NEW YORK (06/28/2000) - The race to build the fastest 3D graphics card has been heating up, pushing 3D speed and image quality to amazing levels. But for most of us, optimum speed comes at a high price, with many of the latest graphics boards costing more than US$300. NVidia Corp. changes that equation with its latest graphics chip, the GeForce2 MX.
On Wednesday here at PC Expo, NVidia announced its new GeForce2 MX graphics processor aimed to bring high levels of 3D performance to corporate and consumer PCs, as well as the mobile and Apple Computer Inc. Macintosh arenas.
Boards based on the chip will be available next month from graphics board vendors, including ELSA AG and Guillemot, and should cost below $200.
The chip pushes pixels at a rate of 700 megatexels per second--nearly twice the speed of the original GeForce processor. Like NVidia's high-end graphics chip, the GeForce2 GTS, the MX supports cutting-edge features, such as hardware transform and lighting and per-pixel shading, that heighten the complexity and realism of 3D graphics in games.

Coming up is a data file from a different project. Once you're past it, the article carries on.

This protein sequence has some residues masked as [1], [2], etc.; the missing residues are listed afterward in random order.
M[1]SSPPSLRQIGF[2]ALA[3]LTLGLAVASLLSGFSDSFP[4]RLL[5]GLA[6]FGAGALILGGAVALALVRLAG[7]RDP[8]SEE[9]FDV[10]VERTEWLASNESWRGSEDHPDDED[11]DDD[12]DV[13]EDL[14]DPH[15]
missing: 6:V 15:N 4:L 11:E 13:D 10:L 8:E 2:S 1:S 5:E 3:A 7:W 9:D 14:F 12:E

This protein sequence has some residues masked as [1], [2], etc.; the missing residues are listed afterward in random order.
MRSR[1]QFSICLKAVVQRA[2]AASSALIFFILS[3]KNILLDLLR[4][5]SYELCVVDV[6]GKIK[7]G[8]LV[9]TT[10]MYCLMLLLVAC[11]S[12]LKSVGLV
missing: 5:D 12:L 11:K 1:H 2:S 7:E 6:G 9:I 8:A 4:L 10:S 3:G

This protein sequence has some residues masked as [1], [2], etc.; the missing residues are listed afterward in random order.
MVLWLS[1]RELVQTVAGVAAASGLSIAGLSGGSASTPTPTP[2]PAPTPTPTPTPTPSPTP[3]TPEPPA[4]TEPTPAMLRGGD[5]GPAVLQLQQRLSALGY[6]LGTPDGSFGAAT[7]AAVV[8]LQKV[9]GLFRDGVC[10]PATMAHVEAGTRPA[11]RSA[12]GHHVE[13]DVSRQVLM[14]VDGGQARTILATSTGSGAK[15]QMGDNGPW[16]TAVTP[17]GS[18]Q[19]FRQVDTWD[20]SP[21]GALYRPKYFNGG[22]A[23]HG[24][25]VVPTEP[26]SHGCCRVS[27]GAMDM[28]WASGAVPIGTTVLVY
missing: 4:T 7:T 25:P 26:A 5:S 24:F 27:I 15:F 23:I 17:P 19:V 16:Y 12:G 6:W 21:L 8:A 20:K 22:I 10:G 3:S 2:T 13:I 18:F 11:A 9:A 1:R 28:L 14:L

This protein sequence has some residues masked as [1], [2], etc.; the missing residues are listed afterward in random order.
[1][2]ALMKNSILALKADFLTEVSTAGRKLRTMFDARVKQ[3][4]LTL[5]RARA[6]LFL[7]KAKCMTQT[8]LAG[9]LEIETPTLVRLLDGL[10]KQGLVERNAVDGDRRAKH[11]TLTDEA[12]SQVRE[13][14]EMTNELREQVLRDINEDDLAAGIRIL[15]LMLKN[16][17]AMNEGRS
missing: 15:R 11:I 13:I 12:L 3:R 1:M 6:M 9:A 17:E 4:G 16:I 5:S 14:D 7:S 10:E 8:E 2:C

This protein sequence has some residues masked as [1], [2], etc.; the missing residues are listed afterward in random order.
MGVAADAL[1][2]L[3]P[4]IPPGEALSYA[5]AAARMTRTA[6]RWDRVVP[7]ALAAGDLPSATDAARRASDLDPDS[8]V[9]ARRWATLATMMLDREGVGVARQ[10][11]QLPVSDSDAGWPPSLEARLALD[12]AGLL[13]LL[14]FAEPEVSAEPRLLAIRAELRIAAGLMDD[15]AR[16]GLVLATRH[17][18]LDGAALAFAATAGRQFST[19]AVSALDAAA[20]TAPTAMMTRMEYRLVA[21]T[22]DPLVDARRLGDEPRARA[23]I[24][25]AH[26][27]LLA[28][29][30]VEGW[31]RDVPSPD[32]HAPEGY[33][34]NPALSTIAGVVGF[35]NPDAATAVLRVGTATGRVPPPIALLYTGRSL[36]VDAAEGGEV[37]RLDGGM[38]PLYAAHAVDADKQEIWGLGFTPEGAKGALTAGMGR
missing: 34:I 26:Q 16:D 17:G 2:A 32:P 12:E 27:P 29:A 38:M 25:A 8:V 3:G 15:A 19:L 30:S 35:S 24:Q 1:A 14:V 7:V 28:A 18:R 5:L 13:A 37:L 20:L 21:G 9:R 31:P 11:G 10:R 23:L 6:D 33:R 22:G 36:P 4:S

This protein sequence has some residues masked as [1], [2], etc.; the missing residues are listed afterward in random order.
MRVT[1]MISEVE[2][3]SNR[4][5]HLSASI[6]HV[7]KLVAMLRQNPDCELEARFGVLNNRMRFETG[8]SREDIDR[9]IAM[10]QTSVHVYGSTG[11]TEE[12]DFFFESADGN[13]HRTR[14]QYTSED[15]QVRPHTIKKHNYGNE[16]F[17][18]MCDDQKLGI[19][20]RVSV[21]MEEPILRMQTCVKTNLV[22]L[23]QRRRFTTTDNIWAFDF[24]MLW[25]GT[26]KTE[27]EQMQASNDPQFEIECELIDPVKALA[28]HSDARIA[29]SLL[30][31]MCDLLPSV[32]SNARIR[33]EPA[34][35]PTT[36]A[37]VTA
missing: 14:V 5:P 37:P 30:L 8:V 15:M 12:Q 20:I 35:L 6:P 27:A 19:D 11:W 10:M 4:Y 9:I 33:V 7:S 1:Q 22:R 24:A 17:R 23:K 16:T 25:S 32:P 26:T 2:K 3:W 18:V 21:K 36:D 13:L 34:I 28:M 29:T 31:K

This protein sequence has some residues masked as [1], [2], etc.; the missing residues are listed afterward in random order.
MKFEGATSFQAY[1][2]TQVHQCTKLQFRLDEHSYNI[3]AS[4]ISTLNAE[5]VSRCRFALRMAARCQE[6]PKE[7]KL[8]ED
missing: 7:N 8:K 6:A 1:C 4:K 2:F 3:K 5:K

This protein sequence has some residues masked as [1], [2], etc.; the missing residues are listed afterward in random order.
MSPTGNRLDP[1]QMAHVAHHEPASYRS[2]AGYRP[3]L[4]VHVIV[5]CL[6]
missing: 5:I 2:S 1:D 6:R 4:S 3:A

The GeForce2 MX is NVidia's first chip with TwinView display architecture, a feature similar to Matrox's DualHead technology. TwinView lets you run two displays simultaneously from a single graphics card; the screen combinations can include a CRT monitor and a digital flat-panel monitor, or a TV, or even two digital displays.
Another new feature, Digital Vibrance Control, can improve the color saturation and brightness of on-screen images by boosting color output before graphics appear on the monitor.
NVidia expects the GeForce MX-based board to be paired with upcoming systems based on Intel's 815 chip set. Expect board vendors to pile onto this bandwagon in coming weeks.